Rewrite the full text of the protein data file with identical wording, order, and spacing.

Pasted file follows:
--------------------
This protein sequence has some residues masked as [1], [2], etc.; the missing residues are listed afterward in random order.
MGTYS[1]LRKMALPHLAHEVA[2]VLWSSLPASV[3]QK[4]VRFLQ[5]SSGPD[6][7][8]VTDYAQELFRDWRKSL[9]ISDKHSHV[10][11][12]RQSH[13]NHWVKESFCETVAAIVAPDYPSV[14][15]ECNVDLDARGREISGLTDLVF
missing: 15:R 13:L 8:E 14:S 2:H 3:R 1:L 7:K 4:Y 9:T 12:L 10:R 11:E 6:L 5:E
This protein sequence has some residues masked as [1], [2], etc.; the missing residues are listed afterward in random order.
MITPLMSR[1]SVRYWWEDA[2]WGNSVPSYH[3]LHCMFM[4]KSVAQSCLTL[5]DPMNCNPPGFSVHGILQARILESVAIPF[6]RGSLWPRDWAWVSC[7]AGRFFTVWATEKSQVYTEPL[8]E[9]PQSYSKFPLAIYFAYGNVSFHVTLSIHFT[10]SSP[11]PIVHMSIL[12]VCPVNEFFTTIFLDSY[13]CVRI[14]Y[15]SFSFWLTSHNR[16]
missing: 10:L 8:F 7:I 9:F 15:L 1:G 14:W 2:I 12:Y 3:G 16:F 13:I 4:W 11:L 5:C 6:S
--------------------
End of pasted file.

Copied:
This protein sequence has some residues masked as [1], [2], etc.; the missing residues are listed afterward in random order.
MGTYS[1]LRKMALPHLAHEVA[2]VLWSSLPASV[3]QK[4]VRFLQ[5]SSGPD[6][7][8]VTDYAQELFRDWRKSL[9]ISDKHSHV[10][11][12]RQSH[13]NHWVKESFCETVAAIVAPDYPSV[14][15]ECNVDLDARGREISGLTDLVF
missing: 15:R 13:L 8:E 14:S 2:H 3:R 1:L 7:K 4:Y 9:T 12:L 10:R 11:E 6:L 5:E
This protein sequence has some residues masked as [1], [2], etc.; the missing residues are listed afterward in random order.
MITPLMSR[1]SVRYWWEDA[2]WGNSVPSYH[3]LHCMFM[4]KSVAQSCLTL[5]DPMNCNPPGFSVHGILQARILESVAIPF[6]RGSLWPRDWAWVSC[7]AGRFFTVWATEKSQVYTEPL[8]E[9]PQSYSKFPLAIYFAYGNVSFHVTLSIHFT[10]SSP[11]PIVHMSIL[12]VCPVNEFFTTIFLDSY[13]CVRI[14]Y[15]SFSFWLTSHNR[16]
missing: 10:L 8:F 7:I 9:F 15:L 1:G 14:W 2:I 12:Y 3:G 16:F 13:I 4:W 11:L 5:C 6:S